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It is time to talk about bacon, specifically bacon in summer’s classic sandwich, the BLT. Two weeks ago in this column, I suggested that it was time for the year’s first BLT. It was just a quick reference, as that column focused on selecting and handling summer tomatoes. But it seems just the reference triggered expectations and when no BLT recipes appeared at the end of the column, readers were not happy.

I offer my sincere apologies. At the same time, one of the primary, albeit ethereal, ingredients in a BLT is longing. By limiting yourself to BLTs made exclusively with ripe, locally grown tomatoes, you have been wanting one for so long that you practically swoon with a first perfect bite. Delayed gratification is almost always a good thing.

So, what makes a great BLT, other than really good tomatoes, properly sliced through their equators?

Bread is very important. I prefer a good, sturdy, sourdough hearth bread that has big holes and is very fresh. I cut the bread into slices that are about ¾-inch thick. The very best slices are cut diagonally from the middle of the loaf and, yes, I realize the problem this creates. But there is plenty you can do with the rest of the bread.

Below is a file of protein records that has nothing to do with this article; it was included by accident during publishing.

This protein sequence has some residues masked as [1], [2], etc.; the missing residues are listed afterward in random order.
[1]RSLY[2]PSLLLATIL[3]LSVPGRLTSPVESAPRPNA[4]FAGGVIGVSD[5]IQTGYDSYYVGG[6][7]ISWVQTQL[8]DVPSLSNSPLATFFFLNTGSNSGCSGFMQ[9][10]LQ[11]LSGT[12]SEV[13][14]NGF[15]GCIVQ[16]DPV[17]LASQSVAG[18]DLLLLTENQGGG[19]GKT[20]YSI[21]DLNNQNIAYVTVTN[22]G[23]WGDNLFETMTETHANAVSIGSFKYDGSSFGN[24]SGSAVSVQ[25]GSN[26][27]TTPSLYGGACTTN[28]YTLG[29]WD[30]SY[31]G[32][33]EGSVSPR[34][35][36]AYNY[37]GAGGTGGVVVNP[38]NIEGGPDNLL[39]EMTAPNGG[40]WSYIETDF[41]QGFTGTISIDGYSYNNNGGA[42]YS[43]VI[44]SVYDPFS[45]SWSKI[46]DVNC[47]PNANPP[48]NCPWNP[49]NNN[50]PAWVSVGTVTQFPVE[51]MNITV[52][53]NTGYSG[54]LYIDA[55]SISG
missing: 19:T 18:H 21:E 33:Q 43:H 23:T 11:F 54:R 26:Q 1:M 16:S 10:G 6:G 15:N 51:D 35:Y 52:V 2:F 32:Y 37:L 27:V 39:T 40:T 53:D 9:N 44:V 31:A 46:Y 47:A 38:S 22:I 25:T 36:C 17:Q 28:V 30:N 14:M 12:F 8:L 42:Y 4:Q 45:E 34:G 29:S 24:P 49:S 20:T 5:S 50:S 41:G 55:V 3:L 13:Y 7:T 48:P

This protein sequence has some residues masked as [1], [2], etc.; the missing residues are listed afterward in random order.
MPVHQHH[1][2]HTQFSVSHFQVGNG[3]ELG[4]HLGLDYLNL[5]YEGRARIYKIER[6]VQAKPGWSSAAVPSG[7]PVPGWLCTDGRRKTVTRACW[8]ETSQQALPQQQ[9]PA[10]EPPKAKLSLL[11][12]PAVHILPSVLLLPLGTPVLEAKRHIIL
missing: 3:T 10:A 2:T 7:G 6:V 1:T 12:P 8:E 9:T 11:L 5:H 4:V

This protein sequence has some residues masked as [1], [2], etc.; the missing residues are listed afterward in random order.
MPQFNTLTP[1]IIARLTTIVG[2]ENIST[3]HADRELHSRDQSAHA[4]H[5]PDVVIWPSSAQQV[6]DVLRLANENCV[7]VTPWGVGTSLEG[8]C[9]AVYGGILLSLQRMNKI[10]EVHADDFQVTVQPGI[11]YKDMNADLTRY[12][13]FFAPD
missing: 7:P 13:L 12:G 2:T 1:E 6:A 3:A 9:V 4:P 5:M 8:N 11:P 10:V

I like to toast the bread until it is just golden; if you toast it too much, you risk cutting the roof of your mouth, which I have done on more than one occasion. It hurts. A lot.

Whatever you use to moisten the bread is crucial and controversial. After the first BLT of the season, I don’t care what you put on the bread for your own BLT. If you think homemade aioli makes the best BLT (as much as I love aioli, I don’t), have at it. If you prefer Miracle Whip, go ahead but please don’t tell me about it as I think it is a travesty. If you want mustard, olive oil, cream cheese, what have you, it is entirely your business.

However, for the season’s first ritual BLT, it’s got to be the original Best Foods Mayonnaise, no supposedly “healthful” substitute, no low-fat Best Foods or Best Foods made with olive oil or any of the other myriad mayonnaise condiments that line supermarket shelves. To taste right, it has to be Best Foods mayo.